If you work in a pub, your experience could make it easier to buy your own business, writes loans expert Patrick Ryan.
Many people who work in the pub industry - in various capacities - do not realise that they have the necessary skills and even the potential financial backing to enable them to set up a business of their own.
In recent years there has been a sea-change in the attitudes of banks and lenders towards assessment of applicants and their proposed purchase.
These days, they are much more interested in the skills and experience which aspiring purchasers are bringing to the table than in the more mundane, though still important, assessment of bricks and mortar and the level of deposit, factors which used to determine whether or not applicants were awarded a loan.
Those already working in the pub industry, by the sheer nature of their experience, make ideal applicants.
It is a sad fact of life that many enterprises fail because of lack of financial control, inadequate working capital and a poor understanding of the innate workings of the business.
These skills are second nature to many people working in the pub sector.
Banks and lenders now attach considerable weight to factors such as how much experience an applicant has of his or her chosen market sector, the range of relevant skills and qualifications, the quality of the underlying cash flow and loan servicing and the individual's character, ideas and determination to achieve their ambitions.
Of course, they still expect potential buyers to invest some of their own equity in the business they are purchasing and it is this requirement that often discourages people from seriously considering owning their own business.
Many believe - wrongly - that they will not get a sympathetic hearing from brokers and bankers because they think they lack the necessary capital. But in our experience this is not necessarily a barrier these days to someone with imagination and a concept.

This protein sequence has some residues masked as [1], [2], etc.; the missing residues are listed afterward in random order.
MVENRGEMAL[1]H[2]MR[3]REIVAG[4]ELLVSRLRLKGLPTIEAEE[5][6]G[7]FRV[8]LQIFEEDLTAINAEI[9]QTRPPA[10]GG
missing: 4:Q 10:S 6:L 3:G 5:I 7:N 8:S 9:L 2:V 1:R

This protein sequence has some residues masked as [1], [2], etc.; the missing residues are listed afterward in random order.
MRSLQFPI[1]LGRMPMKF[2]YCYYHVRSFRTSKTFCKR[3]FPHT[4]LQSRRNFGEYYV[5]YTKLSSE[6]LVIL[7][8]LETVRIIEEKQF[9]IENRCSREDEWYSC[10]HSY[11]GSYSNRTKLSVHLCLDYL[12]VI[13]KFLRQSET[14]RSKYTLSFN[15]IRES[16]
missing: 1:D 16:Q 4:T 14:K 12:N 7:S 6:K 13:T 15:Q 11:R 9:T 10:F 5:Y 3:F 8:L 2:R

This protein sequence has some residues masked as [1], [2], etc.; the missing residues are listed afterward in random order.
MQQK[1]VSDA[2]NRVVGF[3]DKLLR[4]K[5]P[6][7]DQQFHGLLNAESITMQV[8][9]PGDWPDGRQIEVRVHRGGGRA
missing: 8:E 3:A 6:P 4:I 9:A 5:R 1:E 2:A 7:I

While it is true that many people acquire that all-important capital through redundancy or inheritance, there are several other methods by which substantial funds can be raised. People often have a large amount of equity built up in their homes, a proportion of which they can put towards the financing of their business.
There are now Inland Revenue-approved schemes which allow you to use your accumulated personal pension to raise equity and leverage debt. This is a highly efficient way of making use of your pension because - subject to the right company structures being put in place - the vast majority of any gain from subsequent disposal of the asset can be sheltered from capital gains tax.
We strongly advise that you seek specialist tax advice on this area as it is complex and there are stringent revenue rules on what is and is not an allowable investment.
However, we are aware of several premier league banks who will look favourably on this scheme as a source of funding. RCC Business Mortgages recently raised funds for a senior finance director of a hotel company in this way and he is now trading merrily in a substantial hotel in the South of England.
Meeting a business "angel" is another option. A good example of this is one of our clients, a food and beverage executive with an international hotel group, who wanted to buy a branded hotel in the UK but lacked the financial resources on his own.
He found a business angel willing to back his ideas and skill and together they set up a joint venture company with the backer funding a significant amount of the equity for a majority shareholding in the new company. RCC Business Mortgages can suggest appropriate business angels that can be contacted. There is, however, no substitute for "putting shoe leather about town".
You will have to be prepared to knock on lots of doors and even to be disappointed when you are rejected.
But if you have the hunger to succeed and the curriculum vitae to impress banks and lenders, there is no reason why you shouldn't one day be the proud owner of your own pub.
Patrick Ryan is managing director of RCC Business Mortgages, a division of Christie & Co. For more information call 020 7535 5000.